A lot of people with dementia lose the opposite, which is their ability to communicate using words. When I have a person with dementia who has aphasia (doesn’t speak or has great difficulty speaking) we “communicate” by way of gesturing and nonverbal, physical motions. I once had a resident who mimed laughing, which was funny in its own way. Maybe you can find some way to communicate with her using what you do have: physical touch and eyesight, to get your point across. Honestly, when it comes to TV, a lot of people with dementia can’t follow the storylines, anyway!
My mom has medium dementia but what makes it worse is she has really bad hearing. We buy her hearing aids and she won't leave them in her ears. She has lost numerous pairs at great expense. We have tried all types of boxes for storage and she still loses them. She refuses to wear any kind of head sets or microphones on her body. She can no longer hear the television or hear anyone. I don't know how to help her anymore. Her lack of communication just isolates her more.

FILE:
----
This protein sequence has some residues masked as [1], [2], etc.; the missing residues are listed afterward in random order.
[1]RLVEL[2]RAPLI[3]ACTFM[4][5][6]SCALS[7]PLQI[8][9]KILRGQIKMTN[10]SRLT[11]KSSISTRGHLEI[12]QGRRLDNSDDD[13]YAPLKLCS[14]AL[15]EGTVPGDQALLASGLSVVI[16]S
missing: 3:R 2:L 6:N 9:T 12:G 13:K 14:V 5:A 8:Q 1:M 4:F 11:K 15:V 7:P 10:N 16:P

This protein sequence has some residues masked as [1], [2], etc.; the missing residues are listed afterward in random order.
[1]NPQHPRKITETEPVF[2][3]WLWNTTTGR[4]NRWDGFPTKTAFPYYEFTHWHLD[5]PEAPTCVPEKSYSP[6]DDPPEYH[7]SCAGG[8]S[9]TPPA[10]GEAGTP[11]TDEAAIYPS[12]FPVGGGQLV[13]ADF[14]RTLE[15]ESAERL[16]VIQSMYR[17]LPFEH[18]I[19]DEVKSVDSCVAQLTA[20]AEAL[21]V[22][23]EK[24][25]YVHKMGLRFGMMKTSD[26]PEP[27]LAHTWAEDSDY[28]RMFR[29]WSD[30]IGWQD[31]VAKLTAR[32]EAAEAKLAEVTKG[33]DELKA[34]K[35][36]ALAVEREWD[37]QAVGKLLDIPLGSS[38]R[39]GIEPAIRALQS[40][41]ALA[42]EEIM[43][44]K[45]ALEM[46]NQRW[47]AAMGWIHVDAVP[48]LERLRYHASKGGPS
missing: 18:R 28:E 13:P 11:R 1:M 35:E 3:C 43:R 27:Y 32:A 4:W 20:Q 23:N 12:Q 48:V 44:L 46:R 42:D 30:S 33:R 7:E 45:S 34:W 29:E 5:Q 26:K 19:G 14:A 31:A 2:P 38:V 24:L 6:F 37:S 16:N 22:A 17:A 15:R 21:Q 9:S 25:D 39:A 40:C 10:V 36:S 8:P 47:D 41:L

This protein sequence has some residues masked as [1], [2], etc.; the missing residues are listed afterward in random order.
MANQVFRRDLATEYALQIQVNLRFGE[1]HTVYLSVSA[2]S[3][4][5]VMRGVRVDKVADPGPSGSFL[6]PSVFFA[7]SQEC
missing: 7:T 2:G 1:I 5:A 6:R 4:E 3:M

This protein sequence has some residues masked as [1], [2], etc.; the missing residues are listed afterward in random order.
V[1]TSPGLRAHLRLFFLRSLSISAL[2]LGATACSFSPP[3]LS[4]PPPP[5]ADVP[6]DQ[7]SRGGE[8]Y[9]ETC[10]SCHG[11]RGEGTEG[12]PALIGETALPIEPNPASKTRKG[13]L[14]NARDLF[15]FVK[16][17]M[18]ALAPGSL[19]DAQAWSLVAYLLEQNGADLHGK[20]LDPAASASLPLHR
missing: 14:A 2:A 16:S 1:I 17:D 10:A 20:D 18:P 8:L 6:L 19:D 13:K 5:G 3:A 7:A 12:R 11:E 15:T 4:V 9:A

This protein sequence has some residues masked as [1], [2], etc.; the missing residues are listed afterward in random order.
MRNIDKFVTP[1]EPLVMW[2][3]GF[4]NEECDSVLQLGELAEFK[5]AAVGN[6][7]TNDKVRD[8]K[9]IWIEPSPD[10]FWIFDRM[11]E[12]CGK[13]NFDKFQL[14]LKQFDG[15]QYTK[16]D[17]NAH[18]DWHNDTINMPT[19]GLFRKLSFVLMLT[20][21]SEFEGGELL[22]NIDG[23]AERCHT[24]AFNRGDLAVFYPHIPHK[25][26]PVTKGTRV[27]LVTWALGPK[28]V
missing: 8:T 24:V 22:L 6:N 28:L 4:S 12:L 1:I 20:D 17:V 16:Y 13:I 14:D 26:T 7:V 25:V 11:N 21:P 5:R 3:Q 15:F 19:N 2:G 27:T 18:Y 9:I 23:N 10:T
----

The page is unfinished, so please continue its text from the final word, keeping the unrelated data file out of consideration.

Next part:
Rachael Wonderlin is an internationally-recognized dementia care expert and consultant. She has a Master’s in Gerontology and is the author of two published books with Johns Hopkins University Press. Rachael owns Dementia By Day, a dementia care consulting and education company.
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